Sleep Success in the Winter Months


sleep success in the winter monthsWinter months in Fairfield County means spending a lot of time indoors! The lack of sunlight (AKA Vitamin D), freezing temps, snow, and long months…this time of year doesn’t exactly scream, “Let’s get outside!” Also, being in a global pandemic doesn’t help! 

Did you know that in some cultures freezing temperatures are the ideal temp for BABIES napping? It might be the key to sleep success!

It’s TRUE! In Scandinavia and Iceland, it is common practice to nap babies outside in the seasons. Even with temperatures dropping well into freezing. Nordic parents do this because it helps their babies take better, longer restorative naps during the day. In fact, this is why we recommend keeping the room your little one is sleeping in at 68-72 degrees and dress them appropriately. The cool temperature allows them to drop their body temperature to get into a nice restorative sleep. It would seem, then, that napping a baby outside, with a baby all bundled up against the freezing temps, is an extreme way to have the cool temps needed for great sleep. 

On those cold days, it is SO hard to get outside with your little ones for a stroller ride or even play in the snow, but they need it to get good sleep. If they are cooped up inside all day, they aren’t burning off the energy they need to build sleep pressure. They aren’t getting Vitamin D very much and they are going to fight their bedtime.   

Tips for heading outside in the COLD: 

  • Bundle baby up well if it is cold outside. Do a temperature check by running a hand between shoulder blades to ensure they are cozy warm about 10 minutes after being outside. 
  • Check babies and toddlers often, especially their head, neck, and extremities. Ensure that they are not sweating due to overdressing or cold due to being underdressed. 
  • Shield your baby and their stroller from direct sunlight and wind.
  • Rub Aquaphor on your little one’s cheeks to prevent windburn if needed.
  • DO NOT cover your baby’s entire stroller with a thick or tightly woven blanket – this restricts air circulation and is dangerous.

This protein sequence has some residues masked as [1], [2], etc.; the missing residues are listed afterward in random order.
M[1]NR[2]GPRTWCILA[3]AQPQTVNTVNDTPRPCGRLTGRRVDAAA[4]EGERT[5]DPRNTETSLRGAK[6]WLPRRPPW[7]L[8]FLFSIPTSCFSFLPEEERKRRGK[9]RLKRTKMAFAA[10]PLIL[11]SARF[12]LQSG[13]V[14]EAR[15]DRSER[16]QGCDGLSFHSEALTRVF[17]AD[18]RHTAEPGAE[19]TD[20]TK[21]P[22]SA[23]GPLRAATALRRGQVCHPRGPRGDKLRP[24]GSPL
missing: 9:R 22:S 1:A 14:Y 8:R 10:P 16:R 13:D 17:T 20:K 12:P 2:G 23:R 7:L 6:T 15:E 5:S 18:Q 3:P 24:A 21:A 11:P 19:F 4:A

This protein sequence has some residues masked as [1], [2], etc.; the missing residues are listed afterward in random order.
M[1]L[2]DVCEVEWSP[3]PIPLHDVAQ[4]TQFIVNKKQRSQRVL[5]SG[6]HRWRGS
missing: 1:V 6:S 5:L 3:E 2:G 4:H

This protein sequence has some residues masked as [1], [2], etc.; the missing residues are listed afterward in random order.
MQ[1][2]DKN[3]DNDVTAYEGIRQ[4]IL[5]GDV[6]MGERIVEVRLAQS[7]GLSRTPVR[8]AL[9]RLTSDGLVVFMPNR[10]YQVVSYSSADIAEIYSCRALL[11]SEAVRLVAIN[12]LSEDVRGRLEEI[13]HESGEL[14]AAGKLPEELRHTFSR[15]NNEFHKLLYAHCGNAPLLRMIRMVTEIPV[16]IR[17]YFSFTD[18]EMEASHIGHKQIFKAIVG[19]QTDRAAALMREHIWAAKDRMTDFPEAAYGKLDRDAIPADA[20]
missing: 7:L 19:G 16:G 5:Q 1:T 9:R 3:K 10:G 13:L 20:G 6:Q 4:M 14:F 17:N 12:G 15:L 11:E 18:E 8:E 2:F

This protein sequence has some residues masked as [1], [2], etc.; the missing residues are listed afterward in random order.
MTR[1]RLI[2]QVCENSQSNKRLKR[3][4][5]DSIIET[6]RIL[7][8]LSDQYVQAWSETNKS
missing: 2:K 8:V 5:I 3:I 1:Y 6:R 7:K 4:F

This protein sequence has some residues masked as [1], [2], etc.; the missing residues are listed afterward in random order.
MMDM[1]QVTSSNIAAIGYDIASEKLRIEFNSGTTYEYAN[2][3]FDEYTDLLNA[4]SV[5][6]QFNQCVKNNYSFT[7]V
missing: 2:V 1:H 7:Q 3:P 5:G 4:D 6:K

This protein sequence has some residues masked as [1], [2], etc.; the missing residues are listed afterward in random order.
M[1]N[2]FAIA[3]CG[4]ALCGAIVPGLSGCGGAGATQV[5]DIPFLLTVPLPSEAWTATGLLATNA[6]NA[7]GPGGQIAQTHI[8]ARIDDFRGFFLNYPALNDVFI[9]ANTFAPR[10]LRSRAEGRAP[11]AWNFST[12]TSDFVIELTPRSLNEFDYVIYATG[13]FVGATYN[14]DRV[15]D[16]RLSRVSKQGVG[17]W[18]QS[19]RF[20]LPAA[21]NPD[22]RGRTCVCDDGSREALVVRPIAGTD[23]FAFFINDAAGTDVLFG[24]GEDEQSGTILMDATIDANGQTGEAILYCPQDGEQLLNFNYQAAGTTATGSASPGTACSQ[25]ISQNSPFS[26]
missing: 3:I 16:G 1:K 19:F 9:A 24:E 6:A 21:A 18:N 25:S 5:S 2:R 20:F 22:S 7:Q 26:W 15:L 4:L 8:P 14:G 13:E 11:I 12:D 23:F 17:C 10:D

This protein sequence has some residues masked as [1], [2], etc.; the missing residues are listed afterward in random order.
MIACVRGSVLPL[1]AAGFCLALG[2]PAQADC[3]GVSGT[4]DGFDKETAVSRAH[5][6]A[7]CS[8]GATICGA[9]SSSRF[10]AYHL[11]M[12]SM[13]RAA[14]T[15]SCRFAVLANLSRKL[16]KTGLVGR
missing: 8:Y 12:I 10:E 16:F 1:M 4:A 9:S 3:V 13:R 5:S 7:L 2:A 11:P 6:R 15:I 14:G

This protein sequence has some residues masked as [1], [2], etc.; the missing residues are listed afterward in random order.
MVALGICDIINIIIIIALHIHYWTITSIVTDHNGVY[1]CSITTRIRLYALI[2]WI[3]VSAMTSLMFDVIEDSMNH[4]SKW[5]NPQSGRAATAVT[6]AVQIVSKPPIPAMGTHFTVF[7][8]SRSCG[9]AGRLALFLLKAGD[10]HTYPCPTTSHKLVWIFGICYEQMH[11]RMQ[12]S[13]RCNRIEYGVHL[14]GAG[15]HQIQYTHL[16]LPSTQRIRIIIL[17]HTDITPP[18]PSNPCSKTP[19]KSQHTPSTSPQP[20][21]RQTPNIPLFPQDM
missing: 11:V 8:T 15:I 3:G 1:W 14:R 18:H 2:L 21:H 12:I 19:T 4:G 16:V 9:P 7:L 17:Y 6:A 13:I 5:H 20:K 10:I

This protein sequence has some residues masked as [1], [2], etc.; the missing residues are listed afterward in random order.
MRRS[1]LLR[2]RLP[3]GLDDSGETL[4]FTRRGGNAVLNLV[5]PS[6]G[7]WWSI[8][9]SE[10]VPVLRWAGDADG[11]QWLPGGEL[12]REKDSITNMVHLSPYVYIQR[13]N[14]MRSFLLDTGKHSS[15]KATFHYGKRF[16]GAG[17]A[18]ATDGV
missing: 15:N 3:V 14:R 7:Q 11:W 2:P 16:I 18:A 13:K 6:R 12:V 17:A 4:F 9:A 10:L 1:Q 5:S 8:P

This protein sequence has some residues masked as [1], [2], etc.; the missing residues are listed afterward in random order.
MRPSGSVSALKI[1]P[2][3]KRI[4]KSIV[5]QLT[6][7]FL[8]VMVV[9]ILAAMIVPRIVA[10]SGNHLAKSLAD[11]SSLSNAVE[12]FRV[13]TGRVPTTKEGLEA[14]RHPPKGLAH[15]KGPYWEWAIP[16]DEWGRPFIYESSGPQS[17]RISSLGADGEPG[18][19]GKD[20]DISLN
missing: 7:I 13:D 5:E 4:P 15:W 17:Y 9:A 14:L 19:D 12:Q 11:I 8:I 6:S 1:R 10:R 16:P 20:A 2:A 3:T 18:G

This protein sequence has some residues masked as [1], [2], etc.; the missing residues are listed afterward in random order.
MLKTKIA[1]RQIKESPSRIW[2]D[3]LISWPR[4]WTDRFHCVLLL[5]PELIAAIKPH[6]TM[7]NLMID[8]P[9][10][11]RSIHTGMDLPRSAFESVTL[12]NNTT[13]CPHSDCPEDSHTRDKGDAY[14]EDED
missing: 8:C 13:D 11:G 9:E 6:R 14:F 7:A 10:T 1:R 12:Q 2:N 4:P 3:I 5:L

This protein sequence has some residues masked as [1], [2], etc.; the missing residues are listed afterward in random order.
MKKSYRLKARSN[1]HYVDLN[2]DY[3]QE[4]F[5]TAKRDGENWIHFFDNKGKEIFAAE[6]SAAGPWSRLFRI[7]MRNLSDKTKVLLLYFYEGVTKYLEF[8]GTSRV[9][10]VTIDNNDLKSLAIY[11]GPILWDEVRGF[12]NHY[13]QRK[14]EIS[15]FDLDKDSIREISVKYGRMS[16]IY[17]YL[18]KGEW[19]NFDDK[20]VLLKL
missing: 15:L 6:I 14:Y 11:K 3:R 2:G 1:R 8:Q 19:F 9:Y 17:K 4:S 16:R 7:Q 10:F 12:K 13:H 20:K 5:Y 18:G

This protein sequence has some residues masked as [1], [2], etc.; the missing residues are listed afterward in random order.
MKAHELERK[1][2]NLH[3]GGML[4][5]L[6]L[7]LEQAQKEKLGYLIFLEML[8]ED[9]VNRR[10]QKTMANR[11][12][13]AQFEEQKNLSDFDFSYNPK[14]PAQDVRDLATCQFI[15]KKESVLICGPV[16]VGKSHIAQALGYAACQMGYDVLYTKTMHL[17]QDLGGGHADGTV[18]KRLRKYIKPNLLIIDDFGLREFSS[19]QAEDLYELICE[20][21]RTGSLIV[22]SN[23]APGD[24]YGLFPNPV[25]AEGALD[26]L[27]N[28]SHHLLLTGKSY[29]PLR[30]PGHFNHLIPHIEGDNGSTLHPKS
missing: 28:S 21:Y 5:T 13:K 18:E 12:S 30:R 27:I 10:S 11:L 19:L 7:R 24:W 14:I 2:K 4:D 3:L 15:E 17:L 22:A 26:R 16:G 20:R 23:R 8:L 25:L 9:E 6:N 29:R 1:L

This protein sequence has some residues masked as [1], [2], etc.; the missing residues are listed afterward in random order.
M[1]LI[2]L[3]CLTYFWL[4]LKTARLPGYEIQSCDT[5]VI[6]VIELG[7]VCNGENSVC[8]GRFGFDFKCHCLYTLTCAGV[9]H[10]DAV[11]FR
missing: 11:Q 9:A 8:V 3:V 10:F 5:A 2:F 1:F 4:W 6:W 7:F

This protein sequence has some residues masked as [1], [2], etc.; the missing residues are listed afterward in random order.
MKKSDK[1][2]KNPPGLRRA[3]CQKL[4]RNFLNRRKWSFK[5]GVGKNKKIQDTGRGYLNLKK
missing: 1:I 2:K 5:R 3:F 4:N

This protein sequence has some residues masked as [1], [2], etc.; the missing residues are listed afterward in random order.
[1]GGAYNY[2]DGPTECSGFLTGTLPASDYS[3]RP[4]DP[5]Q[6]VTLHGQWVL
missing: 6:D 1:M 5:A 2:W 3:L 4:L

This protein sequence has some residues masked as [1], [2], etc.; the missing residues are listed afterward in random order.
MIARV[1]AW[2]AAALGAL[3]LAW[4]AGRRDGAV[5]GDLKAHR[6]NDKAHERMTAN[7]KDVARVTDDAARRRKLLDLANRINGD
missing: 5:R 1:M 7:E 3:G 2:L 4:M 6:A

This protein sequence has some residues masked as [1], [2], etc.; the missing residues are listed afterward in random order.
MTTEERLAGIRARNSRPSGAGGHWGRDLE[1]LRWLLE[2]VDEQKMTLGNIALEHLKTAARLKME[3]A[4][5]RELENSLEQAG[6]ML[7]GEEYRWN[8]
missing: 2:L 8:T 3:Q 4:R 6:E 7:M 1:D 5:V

A prime time to get outside is right after a sleep session, whether that be first thing in the morning or after a nap. Your little one is restored and ready for some stimulation. This will help prepare them for the next sleep session and make it much easier during the bedtime routine. 

We always need to help boost Vitamin D, which helps our bodies produce the sleep hormone melatonin! You want to ensure everyone in the home is getting a good amount of Vitamin D in the winter months, as research has linked Vitamin D levels to sleep quality. In fact, several studies associate low levels of Vitamin D in your blood with a higher risk of sleep disturbances, poorer sleep quality, and reduced sleep duration!   

If you cannot make it outside, you can always incorporate these foods into your family’s diet: avocado, nuts, seeds, full-fat dairy products, and eggs are nutritious sources of fat that help boost the Vitamin D absorption in our bodies. This will help your little one’s body produce melatonin, which will help them fall asleep quicker and get better restorative sleep sessions. 

Let’s talk about the lack of sunlight in the winter months! It can make the days feel so short and the nights come so quick, but this actually works in your favor for your little one’s sleep! Having the room pitch black is ideal for sleep and a bedtime between 6-8 p.m. daily as the prime time for melatonin production is 7 p.m. With the sun setting around 5 p.m. during wintertime, it will be nice and dark by the time 7 p.m. rolls around, which sets you up for sleep success! 

Let winter work in your favor for successful sleep sessions. If you can get outside almost every day, incorporate foods high in Vitamin D as back up, keep the cool temperature of 68-72 degrees F in your home, and a solid bedtime between 6-8 p.m., great sleep will be in your little one’s future! Try and enjoy the cold weather while it’s here!

Leah Nolan is a certified infant and toddler sleep consultant for The Sleepyhead Coach. She resides in Fairfield County, CT with her son and daughter (2.5 years and 9 months old). When she’s helping families with their sleep, she enjoys being out in nature with her kids, riding horses, and spending time with her family. Follow her at @thesleepyheadcoach_leah.


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